The goal of this activity is to build critical thinking skills and excitement for Computer Science / Computational Thinking, while laying a foundation of fundamental programming concepts. By scaffolding basic concepts like sequencing and algorithms in an unplugged activity, students who are intimidated by computers can still build a foundation of understanding. In this lesson, students will learn how to develop an algorithm and encode it into a program.By "programming" one another to draw pictures, students experience some of the core concepts of programming in a fun and accessible way. The class will start by having students view a video of a simple program demonstrating how to develop instructions for building a peanut butter and jelly sandwich. Students will start with simple shapes, and progress to the coding of a specific drawing that other students will then try to replicate (“running the program”). If there is a desire to have a more of a Math slant on the lesson, the drawing could take place on graph paper. Students would then use the coordinates to complete the drawing.
Students explore the concept of optical character recognition (OCR) in a problem-solving environment. They research OCR and OCR techniques and then apply those methods to the design challenge by developing algorithms capable of correctly "reading" a number on a typical high school sports scoreboard. Students use the structure of the engineering design process to guide them to develop successful algorithms. In the associated activity, student groups implement, test and revise their algorithms. This software design lesson/activity set is designed to be part of a Java programming class.
Testing is critical to any design, whether the creation of new software or a bridge across a wide river. Despite risking the quality of the design, the testing stage is often hurried in order to get products to market. In this lesson, students focus on the testing phase of the software/systems design process. They start by exploring existing examples of program testing using the CodingBat website, which contains a series of problems and challenges that students solve using the Java programming language. Working in teams, students practice writing test cases for other groups' code, and then write test cases for a program before writing the program itself.
In this lesson, students learn how to write a simple program to find all of the factors of any positive integer. The coding language is Python. Students learn the concept of an algorithm, as well as programming concepts such as variables, data types, and looping. The lesson also includes information on how the difficulty of factoring really large numbers is the basis of all modern online commerce.
This resource is a remix from Illustrative Mathematics https://tasks.illustrativemathematics.org/content-standards/tasks/1081. Suggested Modifications: It is imperative that students in their early ages of mathematics education be introduced to the idea of the number line that makes sense. In other words, they usually count the tick marks on the number line which leads to an inaccuracy in the algorithm. To help them better understand number lines, the suggestion is to introduce the idea number paths which is another way of looking at a number line. To help better facilitate the lesson, I have added a downloadable document student activity that can be used in cooperative learning groups to facilitate mathematical discourse. This activity also encourages literacy in the curriculum.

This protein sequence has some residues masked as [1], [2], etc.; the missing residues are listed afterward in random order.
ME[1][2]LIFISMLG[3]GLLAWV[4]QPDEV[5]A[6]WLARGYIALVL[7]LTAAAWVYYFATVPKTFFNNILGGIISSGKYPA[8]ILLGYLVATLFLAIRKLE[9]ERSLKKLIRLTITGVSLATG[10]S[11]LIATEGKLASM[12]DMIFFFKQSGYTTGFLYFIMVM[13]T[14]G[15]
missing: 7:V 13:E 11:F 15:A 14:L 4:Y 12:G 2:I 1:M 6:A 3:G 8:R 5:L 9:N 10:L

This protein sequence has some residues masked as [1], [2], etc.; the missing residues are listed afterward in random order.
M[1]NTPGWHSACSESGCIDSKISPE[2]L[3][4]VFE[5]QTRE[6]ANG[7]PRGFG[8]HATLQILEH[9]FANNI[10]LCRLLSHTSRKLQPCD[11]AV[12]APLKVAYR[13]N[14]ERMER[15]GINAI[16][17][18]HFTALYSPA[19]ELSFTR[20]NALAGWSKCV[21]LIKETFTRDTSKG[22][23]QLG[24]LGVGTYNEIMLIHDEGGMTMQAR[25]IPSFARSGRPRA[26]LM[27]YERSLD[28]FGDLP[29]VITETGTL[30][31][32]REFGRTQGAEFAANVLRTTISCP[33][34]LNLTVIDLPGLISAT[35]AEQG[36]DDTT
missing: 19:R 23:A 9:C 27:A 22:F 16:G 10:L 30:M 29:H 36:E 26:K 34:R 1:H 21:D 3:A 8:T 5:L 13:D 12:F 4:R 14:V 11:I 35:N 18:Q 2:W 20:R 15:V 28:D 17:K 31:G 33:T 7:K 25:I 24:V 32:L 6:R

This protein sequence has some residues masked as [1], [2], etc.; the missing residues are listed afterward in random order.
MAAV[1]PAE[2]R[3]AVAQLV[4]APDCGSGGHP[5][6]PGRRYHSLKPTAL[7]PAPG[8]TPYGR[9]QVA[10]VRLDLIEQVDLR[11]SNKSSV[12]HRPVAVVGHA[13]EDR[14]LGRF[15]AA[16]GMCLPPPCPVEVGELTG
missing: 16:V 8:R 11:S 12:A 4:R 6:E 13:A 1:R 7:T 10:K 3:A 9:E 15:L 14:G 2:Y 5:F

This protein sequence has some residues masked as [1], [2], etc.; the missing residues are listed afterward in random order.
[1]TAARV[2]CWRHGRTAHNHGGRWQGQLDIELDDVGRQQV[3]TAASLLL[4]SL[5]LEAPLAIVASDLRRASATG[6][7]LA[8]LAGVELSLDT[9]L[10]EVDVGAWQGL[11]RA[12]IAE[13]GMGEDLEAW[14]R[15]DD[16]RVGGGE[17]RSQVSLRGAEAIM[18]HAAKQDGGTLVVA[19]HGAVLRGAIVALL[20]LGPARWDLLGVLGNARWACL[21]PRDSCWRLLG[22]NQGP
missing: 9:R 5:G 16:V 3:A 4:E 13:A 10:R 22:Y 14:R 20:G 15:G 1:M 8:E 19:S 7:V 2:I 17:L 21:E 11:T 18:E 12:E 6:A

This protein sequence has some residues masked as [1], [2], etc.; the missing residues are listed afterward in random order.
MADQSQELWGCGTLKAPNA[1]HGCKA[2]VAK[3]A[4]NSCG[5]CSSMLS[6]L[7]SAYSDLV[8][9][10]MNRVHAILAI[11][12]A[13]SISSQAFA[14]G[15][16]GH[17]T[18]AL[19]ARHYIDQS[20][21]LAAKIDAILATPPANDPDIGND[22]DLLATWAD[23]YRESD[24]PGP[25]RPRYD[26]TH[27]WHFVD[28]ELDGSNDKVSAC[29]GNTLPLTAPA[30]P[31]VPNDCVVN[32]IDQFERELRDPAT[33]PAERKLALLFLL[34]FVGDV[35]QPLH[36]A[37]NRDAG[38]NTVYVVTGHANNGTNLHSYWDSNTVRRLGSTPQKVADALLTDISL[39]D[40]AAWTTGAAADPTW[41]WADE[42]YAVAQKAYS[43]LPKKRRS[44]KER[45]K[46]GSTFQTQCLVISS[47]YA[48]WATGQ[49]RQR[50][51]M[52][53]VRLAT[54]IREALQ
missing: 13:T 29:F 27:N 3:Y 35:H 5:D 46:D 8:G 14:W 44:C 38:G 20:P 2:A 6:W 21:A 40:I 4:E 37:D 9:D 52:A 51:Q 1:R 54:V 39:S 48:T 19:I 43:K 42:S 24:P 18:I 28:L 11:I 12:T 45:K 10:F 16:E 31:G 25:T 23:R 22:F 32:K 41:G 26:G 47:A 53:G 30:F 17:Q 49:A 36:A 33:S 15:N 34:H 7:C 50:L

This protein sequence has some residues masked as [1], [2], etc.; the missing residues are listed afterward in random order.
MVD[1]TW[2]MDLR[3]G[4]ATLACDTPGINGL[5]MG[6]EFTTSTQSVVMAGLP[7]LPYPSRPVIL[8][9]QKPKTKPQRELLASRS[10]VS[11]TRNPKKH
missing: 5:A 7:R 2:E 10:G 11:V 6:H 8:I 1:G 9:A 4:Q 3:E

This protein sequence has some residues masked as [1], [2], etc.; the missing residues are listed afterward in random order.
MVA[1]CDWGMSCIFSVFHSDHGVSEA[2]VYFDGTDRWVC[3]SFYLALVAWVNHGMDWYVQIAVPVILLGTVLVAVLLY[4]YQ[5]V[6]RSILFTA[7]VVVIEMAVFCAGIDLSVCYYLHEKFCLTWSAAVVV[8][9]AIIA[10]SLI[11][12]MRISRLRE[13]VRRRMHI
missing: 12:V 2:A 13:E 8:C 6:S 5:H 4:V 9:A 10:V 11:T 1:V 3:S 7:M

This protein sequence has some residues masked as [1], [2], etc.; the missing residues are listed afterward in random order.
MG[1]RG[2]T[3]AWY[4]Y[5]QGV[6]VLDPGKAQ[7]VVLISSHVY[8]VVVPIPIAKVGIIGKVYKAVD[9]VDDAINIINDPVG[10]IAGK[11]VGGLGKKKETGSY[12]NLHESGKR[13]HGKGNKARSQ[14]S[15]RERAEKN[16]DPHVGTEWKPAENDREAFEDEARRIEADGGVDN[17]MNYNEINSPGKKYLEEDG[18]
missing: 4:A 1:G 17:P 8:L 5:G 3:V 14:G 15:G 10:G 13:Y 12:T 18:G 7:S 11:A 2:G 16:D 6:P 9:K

Building on the programming basics learned so far in the unit, students next learn how to program using sensors rather than by specifying exact durations. They start with an examination of algorithms and move to an understanding of conditional commands (until, then), which require the use of wait blocks. Working with the LEGO MINDSTORMS(TM) NXT robots and software, they learn about wait blocks and how to use them in conjunction with move blocks set with unlimited duration. To help with comprehension and prepare them for the associated activity programming challenges, volunteer students act out a maze demo and student groups conclude by programming LEGO robots to navigate a simple maze using wait block programming. A PowerPoint® presentation, a worksheet and pre/post quizzes are provided.
Student groups use the Java programming language to implement the algorithms for optical character recognition (OCR) that they developed in the associated lesson. They use different Java classes (provided) to test and refine their algorithms. The ultimate goal is to produce computer code that recognizes a digit on a scoreboard. Through this activity, students experience a very small part of what software engineers go through to create robust OCR methods. This software design lesson/activity set is designed to be part of a Java programming class.